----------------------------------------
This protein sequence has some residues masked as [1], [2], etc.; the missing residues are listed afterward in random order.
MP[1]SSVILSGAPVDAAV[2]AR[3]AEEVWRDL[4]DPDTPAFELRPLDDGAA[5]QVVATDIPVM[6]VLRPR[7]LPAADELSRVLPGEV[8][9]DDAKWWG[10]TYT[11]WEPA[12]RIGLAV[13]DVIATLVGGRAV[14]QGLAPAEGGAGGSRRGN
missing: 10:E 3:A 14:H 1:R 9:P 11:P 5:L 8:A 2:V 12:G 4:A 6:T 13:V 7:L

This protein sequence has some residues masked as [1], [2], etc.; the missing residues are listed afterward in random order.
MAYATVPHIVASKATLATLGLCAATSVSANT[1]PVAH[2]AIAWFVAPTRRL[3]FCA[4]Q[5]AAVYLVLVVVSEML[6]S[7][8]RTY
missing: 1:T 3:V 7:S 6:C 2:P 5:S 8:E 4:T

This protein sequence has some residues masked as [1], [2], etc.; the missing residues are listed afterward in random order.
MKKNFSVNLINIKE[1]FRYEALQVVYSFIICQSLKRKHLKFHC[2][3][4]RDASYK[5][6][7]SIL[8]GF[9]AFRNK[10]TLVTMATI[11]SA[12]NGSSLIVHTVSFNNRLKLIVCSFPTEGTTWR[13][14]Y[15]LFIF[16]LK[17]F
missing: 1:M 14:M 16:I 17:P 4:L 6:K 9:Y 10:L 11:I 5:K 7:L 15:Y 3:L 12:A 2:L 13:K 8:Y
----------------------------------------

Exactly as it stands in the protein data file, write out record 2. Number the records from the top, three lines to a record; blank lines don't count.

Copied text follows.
This protein sequence has some residues masked as [1], [2], etc.; the missing residues are listed afterward in random order.
MAYATVPHIVASKATLATLGLCAATSVSANT[1]PVAH[2]AIAWFVAPTRRL[3]FCA[4]Q[5]AAVYLVLVVVSEML[6]S[7][8]RTY
missing: 1:T 3:V 7:S 6:C 2:P 5:S 8:E 4:T